What is their latest analysis of the economic, social, political and human rights situation in Cambodia and what bilateral and multilateral policies they are consequently pursuing.

Baroness Chalker of Wallasey: The economic, social, political and human rights situation in Cambodia has greatly improved since the comprehensive political settlement brought to power a democratically-elected coalition government in 1993. But Cambodia is still a new democracy and a poor country with a weak economic infrastructure. There are a number of social and human rights problems, as well as continuing security concerns caused by the Khmer Rouge.

We are contributing, both through bilateral and multilateral aid, to programmes designed to improve economic and social conditions, which we hope will in turn lead to better security. We also take every suitable opportunity, both bilaterally and in conjunction with our international partners, to impress upon the Cambodians the importance of safeguarding democracy and protecting human rights.

Cameroon

Lord Judd asked Her Majesty's Government:

    What is their analysis of the economic, social, political and human rights situation in Cameroon and what bilateral and multilateral policies they are consequently pursuing.

Baroness Chalker of Wallasey: Cameroon has faced a number of problems of political adjustment since the advent of multi-party democracy in 1991, and difficulties over economic reform. We support Cameroon's efforts to continue the reform process both bilaterally and multilaterally.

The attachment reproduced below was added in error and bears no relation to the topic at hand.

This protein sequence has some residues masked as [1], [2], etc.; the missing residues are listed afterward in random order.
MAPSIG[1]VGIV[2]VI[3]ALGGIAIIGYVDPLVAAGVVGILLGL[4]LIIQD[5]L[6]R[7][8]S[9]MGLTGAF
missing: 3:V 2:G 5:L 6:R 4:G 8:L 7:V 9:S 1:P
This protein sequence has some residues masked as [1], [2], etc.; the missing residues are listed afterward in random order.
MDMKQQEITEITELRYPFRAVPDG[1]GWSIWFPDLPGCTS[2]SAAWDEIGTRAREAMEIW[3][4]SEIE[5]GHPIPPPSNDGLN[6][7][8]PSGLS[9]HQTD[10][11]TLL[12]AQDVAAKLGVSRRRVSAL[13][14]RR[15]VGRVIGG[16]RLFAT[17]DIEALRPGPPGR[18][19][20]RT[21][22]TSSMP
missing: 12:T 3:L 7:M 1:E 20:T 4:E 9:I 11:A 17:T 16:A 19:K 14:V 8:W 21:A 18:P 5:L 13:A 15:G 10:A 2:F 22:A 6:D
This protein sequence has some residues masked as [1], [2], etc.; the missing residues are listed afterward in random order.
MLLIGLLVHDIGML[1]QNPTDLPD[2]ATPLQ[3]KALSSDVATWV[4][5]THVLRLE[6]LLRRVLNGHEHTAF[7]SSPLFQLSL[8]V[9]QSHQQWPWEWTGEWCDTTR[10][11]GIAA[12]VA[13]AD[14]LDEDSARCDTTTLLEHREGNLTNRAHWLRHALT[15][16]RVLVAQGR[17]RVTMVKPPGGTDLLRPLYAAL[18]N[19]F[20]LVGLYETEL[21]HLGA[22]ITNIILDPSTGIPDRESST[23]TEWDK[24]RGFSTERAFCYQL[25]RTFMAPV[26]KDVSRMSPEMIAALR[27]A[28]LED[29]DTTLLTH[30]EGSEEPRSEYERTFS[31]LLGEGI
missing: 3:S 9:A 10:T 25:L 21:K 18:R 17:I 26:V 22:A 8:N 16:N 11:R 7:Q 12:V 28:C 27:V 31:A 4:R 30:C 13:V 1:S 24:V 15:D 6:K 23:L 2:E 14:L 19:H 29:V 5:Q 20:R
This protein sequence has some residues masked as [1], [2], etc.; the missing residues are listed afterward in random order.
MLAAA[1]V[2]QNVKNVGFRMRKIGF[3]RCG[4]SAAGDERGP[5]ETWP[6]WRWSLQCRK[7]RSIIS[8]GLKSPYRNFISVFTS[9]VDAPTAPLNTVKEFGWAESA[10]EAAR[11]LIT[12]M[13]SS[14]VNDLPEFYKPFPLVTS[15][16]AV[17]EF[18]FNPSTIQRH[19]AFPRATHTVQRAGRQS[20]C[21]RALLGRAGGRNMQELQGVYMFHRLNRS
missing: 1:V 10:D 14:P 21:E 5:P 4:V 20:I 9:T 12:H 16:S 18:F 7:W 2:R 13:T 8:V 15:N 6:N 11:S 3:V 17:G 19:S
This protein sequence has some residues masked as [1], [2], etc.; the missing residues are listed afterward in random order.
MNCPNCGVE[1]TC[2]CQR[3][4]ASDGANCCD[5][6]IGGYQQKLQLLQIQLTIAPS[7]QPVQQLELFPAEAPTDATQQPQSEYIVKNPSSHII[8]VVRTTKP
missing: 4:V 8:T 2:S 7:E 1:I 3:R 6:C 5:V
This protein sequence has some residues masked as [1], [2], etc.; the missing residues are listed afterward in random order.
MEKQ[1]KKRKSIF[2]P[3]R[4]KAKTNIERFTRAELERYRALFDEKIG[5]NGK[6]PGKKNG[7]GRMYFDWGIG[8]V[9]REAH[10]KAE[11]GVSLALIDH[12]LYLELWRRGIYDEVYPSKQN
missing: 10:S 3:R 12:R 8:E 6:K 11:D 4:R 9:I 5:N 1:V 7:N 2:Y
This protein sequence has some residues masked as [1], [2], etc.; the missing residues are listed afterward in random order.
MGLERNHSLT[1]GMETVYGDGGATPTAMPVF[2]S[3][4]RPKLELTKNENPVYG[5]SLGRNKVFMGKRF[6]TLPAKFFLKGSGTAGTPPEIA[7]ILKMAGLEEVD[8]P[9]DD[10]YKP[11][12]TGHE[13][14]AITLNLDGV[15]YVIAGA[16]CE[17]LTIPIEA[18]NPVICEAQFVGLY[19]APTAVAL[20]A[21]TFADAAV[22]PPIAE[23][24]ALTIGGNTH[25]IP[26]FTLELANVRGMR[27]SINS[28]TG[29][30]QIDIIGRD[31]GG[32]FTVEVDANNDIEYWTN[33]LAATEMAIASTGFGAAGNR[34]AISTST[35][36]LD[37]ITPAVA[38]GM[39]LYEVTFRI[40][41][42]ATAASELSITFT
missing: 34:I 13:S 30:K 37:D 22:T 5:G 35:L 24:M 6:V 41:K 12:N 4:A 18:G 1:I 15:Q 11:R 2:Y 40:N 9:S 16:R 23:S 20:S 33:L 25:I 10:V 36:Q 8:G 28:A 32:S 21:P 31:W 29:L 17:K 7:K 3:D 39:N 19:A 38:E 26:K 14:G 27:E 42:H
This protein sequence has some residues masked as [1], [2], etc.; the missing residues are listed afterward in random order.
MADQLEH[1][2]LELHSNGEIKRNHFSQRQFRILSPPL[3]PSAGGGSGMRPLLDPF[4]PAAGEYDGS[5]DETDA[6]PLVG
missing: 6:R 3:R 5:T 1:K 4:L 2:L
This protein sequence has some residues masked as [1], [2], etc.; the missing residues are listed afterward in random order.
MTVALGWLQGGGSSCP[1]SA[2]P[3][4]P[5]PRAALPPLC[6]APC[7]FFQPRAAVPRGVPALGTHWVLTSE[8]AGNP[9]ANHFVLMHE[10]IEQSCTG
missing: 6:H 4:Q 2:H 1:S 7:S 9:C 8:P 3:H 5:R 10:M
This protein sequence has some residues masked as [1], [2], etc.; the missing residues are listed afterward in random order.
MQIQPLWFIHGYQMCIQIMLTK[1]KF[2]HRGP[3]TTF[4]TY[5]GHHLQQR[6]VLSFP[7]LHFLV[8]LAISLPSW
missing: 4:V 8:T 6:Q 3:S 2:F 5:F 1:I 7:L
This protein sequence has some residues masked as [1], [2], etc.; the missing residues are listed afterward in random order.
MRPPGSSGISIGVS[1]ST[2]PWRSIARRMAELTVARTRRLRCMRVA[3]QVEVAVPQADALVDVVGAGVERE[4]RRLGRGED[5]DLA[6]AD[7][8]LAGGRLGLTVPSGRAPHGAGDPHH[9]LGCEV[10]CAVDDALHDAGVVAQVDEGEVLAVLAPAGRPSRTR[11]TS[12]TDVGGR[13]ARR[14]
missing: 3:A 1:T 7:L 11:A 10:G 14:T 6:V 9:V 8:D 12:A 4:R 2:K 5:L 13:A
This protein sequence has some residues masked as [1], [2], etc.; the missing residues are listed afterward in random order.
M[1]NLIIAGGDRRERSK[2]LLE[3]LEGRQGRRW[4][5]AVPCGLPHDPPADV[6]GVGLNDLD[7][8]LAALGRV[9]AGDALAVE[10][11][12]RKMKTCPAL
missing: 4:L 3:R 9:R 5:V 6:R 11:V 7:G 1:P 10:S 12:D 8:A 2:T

Nigeria

Lord Judd asked Her Majesty's Government:

    What is their latest assessment of the economic, social, political and human rights situation in Nigeria and what action they are taking bilaterally and multilaterally to speed the restoration of democracy.

Baroness Chalker of Wallasey: As my right honourable friend the Foreign Secretary made clear in his statement issued on 28 June, we continue to be

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deeply concerned by the situation in Nigeria. We and our European Union and Commonwealth partners continue to press the Nigerian Government for a return to civilian democratic rule and to respect human rights.

Burma

Lord Judd asked Her Majesty's Government:

    What is their latest analysis of the economic, social, political and human rights situation in Burma and what bilateral and multilateral policies they are consequently pursuing.

Baroness Chalker of Wallasey: We remain concerned about the lack of progress in Burma. The ruling military regime, the State Law and Order Restoration Council (SLORC), has made no substantive reforms to improve the political and human rights situation.

The political process remains far from democratic. Suppression of all opposition continues, including censorship, political arrests and detentions. Many remain in custody, notably Nobel Laureate Daw Aung San Suu Kyi, whose detention without charge is indefensible. We continue to receive reports of human rights abuses, such as forced labour, military portering and involuntary displacement.